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Study of Sculptra Reveals Enduring Results for Smile Lines

The April issue of Plastic and Reconstructive Surgery includes a study examining the results of Sculptra Aesthetic dermal filler.

The multi-center study looked specifically at treatment of the nasolabial folds, the “smile lines” that travel from each side of the nose to the corners of the mouth.

Doctors followed 233 people for 25 months during their treatments with either Sculptra or, for comparison, injectable human collagen (hyaluronic acid was not approved yet when this study was designed).

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Among the group treated with Sculptra, a total of 106 out of 116 continued their treatments and remained in the study’s “long-term surveillance phase.” Their results indicate that Sculptra (poly-L-lactic acid) is superior to human collagen for treatment of nasolabial folds.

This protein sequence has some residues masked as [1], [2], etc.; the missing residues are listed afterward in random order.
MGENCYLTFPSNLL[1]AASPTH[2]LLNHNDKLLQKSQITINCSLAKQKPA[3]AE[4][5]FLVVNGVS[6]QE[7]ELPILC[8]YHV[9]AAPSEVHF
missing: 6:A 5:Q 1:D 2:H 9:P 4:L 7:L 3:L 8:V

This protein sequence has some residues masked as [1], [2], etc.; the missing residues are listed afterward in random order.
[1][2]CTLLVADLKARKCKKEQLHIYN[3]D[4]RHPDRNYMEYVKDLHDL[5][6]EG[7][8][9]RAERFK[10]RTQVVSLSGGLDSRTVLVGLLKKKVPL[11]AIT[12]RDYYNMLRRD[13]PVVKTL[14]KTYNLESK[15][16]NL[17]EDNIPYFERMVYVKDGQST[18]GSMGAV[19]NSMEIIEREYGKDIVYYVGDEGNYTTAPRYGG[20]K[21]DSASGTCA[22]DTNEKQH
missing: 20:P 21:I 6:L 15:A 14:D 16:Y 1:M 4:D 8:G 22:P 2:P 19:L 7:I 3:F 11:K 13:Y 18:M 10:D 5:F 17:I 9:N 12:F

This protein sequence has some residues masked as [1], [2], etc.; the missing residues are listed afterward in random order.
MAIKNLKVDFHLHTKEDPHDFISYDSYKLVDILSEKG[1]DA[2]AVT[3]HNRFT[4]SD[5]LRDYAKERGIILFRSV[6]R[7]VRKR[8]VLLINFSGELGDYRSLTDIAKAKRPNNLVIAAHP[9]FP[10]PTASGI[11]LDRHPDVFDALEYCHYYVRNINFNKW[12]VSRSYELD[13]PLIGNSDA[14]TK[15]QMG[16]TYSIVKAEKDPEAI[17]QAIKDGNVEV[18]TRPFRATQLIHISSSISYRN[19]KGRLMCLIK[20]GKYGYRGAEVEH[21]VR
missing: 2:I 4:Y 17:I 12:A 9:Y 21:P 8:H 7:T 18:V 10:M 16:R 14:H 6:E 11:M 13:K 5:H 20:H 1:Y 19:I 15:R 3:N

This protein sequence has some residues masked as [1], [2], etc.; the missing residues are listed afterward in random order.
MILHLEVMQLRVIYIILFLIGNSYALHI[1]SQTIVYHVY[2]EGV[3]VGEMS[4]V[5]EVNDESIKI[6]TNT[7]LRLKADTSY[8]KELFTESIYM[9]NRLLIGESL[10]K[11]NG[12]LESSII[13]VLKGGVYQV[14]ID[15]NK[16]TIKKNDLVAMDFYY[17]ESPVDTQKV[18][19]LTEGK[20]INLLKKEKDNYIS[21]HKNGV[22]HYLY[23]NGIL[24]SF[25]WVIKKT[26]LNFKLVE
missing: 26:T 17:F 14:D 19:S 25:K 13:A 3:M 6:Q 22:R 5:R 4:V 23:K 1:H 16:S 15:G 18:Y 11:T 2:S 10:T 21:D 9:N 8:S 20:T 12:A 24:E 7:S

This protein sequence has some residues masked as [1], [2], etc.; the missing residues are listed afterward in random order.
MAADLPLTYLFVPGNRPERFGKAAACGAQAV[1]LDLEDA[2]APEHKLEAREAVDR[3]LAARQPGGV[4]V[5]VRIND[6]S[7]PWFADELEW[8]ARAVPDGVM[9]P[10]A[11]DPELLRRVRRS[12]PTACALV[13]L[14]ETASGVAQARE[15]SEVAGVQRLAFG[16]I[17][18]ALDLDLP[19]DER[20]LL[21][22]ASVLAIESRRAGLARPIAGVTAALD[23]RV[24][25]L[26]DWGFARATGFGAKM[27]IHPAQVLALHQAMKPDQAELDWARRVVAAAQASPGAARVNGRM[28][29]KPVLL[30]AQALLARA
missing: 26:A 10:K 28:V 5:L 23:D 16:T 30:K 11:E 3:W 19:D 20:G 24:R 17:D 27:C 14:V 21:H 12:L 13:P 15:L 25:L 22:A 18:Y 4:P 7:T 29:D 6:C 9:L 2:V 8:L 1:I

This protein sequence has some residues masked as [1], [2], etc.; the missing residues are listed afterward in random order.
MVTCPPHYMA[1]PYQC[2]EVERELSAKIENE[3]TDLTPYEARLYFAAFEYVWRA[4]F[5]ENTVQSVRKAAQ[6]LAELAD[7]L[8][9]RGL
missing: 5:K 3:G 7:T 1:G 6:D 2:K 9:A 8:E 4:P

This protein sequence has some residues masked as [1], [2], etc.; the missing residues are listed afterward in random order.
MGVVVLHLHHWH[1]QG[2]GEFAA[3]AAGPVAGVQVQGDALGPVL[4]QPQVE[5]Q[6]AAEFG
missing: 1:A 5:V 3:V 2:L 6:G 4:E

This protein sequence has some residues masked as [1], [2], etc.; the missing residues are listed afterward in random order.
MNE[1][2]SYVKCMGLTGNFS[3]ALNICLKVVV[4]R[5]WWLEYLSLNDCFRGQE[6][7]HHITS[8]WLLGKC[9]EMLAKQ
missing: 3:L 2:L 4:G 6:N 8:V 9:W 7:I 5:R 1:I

The initial results of both treatments were comparable, but after three months, the collagen group experienced a sharp decline in their results. Their “scores declined from 95.7 percent at week 3 to 15.3 percent by the month-13 follow-up visit, representing an 84 percent reduction from the maximum measurement of overall improvement,” write the authors.

The Sculptra group, however, saw results that endured much longer. At week 3, more than 99 percent of them reported “overall aesthetic improvement” in their nasolabial folds. These results were maintained for 90 percent of the patients at 13 months, and 81 percent of the patients at the 25 month follow-up visit.

You can find this study in the April 2011 PRS Journal

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